Boston fest fetes shorts

Pebler's 'Professor' tops at sci-fi event

The Boston Science Fiction Film Festival, a 24-hour marathon of sci-fi films old and new whose 32nd edition wrapped Monday, added a juried sidebar of shorts this year. With 35 entries the first time out — 11 presented in competition — the event is positioning itself as a showcase for up-and-coming filmmakers in the genre.

Top prizes, including best of the festival, went to Luke Pebler’s “The Professor’s Daughter,” a “Twilight Zone”-like tale of a professor whose increasing success with artificial intelligence is mirrored by his disintegrating relationship with his daughter.

Awards also went to Hseuh Yuting’s “Mizar” for special effects and Ransom Riggs’ “Spaceboy” for music.

The audience voted a separate prize to Jean-Francois De Sylva’s “The Grandfather Paradox,” a fresh spin on the time-travel dilemma of whether one could kill one’s own grandfather before he has reproduced. “Professor’s Daughter” and “Grandfather Paradox” shared a jury award for artistic vision. Runners-up for the aud nod were “Professor’s Daughter,” David Sander’s “Microgravity” and Valerie Weiss’ “Transgressions.”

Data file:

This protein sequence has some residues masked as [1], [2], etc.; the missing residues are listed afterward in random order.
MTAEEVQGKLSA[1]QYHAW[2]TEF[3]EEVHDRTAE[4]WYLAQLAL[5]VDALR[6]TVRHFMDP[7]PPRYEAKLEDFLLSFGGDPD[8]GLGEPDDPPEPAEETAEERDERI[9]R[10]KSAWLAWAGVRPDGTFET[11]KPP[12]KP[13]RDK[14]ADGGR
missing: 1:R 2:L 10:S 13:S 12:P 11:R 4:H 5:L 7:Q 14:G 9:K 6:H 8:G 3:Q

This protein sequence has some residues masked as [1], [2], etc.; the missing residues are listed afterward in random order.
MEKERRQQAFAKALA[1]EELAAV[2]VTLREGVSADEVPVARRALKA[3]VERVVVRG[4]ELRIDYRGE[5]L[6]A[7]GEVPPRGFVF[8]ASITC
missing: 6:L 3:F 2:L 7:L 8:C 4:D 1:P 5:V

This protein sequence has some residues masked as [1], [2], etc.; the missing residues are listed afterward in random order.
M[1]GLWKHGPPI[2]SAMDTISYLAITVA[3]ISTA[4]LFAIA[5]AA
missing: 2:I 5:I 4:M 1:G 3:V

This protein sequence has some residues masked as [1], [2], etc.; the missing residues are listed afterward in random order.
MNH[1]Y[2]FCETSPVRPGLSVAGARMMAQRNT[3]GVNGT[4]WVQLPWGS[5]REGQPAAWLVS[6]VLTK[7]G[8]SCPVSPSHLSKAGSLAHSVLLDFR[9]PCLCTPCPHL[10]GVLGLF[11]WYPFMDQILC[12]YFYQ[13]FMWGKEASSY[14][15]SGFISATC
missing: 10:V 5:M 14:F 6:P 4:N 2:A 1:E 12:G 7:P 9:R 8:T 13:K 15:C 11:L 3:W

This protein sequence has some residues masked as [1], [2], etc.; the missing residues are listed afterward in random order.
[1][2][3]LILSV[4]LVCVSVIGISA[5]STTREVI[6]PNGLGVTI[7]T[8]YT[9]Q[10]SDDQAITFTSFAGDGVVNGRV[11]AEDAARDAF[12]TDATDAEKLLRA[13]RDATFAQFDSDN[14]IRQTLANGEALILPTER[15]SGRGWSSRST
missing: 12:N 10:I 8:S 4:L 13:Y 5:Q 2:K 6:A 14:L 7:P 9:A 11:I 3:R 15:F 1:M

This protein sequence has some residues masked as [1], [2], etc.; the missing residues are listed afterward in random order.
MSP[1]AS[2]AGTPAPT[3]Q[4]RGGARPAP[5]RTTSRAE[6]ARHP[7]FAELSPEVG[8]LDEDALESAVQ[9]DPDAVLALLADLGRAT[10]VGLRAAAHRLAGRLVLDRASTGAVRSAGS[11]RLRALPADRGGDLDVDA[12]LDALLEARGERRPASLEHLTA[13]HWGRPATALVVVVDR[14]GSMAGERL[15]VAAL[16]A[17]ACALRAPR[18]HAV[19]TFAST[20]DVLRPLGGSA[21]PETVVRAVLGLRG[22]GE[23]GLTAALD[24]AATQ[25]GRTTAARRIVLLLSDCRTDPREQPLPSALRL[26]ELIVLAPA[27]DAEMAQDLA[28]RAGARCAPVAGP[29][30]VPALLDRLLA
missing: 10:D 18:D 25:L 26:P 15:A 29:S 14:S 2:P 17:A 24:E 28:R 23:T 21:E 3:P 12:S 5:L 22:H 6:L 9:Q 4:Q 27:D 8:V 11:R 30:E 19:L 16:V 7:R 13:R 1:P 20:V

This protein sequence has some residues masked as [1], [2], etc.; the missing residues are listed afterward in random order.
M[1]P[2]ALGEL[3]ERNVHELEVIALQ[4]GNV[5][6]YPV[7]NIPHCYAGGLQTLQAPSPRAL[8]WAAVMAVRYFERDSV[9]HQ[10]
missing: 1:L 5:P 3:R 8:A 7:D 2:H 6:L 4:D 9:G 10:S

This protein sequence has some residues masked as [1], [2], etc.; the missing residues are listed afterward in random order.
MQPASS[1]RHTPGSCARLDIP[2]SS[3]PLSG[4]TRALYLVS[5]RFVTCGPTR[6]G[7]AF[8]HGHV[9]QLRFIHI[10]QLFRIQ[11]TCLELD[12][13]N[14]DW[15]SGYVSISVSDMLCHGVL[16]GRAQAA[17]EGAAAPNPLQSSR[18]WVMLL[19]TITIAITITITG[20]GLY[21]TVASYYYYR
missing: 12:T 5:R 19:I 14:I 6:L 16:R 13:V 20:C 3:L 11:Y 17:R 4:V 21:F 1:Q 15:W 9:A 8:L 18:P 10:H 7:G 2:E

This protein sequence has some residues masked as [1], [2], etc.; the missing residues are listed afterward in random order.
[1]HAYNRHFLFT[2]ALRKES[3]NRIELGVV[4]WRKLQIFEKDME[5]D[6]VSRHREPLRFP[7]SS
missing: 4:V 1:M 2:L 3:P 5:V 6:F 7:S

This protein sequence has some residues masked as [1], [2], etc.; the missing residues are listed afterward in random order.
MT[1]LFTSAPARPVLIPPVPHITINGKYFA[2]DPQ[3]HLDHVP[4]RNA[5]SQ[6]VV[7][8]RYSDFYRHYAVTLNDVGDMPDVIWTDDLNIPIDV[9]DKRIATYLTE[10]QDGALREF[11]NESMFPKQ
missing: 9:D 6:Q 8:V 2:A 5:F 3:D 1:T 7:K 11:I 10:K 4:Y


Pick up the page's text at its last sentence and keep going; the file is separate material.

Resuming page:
Fest director Garen Daly said the shorts competish should become a permanent part of the annual event.

Schedule also included the New England premiere of James Bai’s feature debut, “Puzzlehead,” with the director present for post-screening Q&A, and a sneak preview of upcoming cultish offering “Trail of the Screaming Forehead,” from director Larry Blamire (“Lost Skeleton of Cadavra”).

Fest was held noon to noon Sunday and Monday at the Somerville Theater, which will be the event’s permanent home. It had been at several local indies since losing its berth at the Coolidge Corner in Brookline in 2003.

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